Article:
Sunday, October 07, 2007

The International Community Needs a Conscience

By Stanford Matthews
Blog @ MoreWhat.com


More than one month ago continued reports of trouble in Burma were in the press, Protesting Continues in Burma Despite Crackdown. About the same President Bush issued preliminary comments, Bush Urges Burma to Stop Intimidating Citizens , that may have served as a warning shot accross the bow. The next report, US, Indonesia Urge China, India to Press Burma , may have overdone the warning theme and similar to other nation's impotent responses suggest with or without the United Nations there is little in the way of peer pressure on the international stage.

An almost unnoticed statement from the UN, UN Human Rights Chief Voices Concern About Violations In DRC, Iran and Burma , demonstrates the useless rhetoric that appears to be the norm in these situations and likewise the norm of those who warrant the verbal chastisement to ignore the warning. It all seems to choreographed as if all the participants share the guilt equally.


The second and third week of September witnessed a dramatic decrease in world chatter over the worsening crisis in Burma. But in the third week with most officials having no excuse to be unaware of the problem a convenient event also provided no excuse for an organized response by the UN, World Leaders Address UN General Assembly. The members were already together for other business and it lasted until October 3rd, UN General Assembly Annual Debate Concludes , with over 100 heads of state ignoring the Burma problem as it continued to develop.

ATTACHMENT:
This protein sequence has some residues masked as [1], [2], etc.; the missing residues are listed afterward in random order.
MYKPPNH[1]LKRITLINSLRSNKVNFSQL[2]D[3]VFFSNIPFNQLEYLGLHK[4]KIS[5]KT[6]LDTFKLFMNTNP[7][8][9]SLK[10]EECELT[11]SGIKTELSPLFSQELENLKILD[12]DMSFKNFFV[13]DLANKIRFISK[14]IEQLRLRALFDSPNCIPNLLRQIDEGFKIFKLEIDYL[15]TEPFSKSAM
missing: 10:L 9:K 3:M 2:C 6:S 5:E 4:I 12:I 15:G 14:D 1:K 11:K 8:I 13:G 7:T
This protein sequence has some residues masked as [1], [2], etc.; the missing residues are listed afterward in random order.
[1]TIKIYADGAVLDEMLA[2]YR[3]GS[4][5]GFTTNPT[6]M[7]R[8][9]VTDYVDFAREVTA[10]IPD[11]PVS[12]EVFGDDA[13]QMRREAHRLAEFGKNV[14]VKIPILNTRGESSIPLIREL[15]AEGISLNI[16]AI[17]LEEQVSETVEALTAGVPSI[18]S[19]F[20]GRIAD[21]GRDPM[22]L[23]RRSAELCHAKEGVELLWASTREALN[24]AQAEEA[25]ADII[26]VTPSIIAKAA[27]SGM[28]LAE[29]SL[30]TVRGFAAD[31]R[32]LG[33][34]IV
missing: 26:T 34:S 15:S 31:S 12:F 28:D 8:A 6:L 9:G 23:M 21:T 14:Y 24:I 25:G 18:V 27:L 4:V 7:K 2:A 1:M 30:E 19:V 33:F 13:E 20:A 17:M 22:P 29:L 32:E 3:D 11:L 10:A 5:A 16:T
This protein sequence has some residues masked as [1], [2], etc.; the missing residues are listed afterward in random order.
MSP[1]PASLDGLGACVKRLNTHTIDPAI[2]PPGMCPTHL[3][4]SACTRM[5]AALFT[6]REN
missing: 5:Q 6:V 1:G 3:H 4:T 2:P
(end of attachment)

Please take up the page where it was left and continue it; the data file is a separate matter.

ASEAN Under Pressure to Press Burma Against Violence, 'Burma's neighbors worried military's crackdown on protesters, which began Wednesday, could lead to massive bloodshed.' That was the 26th of September and as recently as late August it was not a secret that trouble was brewing in Burma that would probably require international intervention. The headlines below illuminate the days leading up to the military violence against Burmese citizens.

Bush Announces New Sanctions on Burma
US to Increase Sanctions Against Burma; Protests Continue in Rangoon
Burma Threatens Action Against Protesting Monks
Thousands of Burmese Join Monks in Massive Protest

On the day the violence erupted, US, EU Ask UN to Consider New Burma Sanctions, while the response was, UN Security Council Urges Restraint Against Burmese Protesters. as if the crisis had just begun but the truth is, Burma Crackdown Condemned, but Not Unexpected. While the Bush Administration may be able to state they did something, US Condemns Burmese Military, Imposes Sanctions , most of the world's nations are guilty of adopting the common UN-like approach, Burma's Neighbors in SE Asia Express 'Revulsion' Over Crackdown. Expressing reactions or sentiments rather than taking decisive action capable of forcing an end to the violence is simply wrong.

Long about the beginning of October, a senior envoy from the UN spends three or more days in Burma, gets snubbed by General Shwe, wastes time with photo ops with Burma's leading dissenter who has been under house arrest for a long time and then heads back to report to the UN. Then the US sends an envoy describing her style as a no nonsense approach. As of this writing the results of that effort are not known. What is known is the latest UN response to the Burmese crisis.

UN Envoy Warns Burma of Serious International Consequences
US Warns Of Sanctions If Burma Does Not Cooperate With International Community
Global Protests Against Burma off to Slow Start, but Burma Shows Conciliatory Signs

And as of October 7th, Crackdown Continues in Burma, Diplomatic Debate Rages Abroad
How lame and predictable is all of this?

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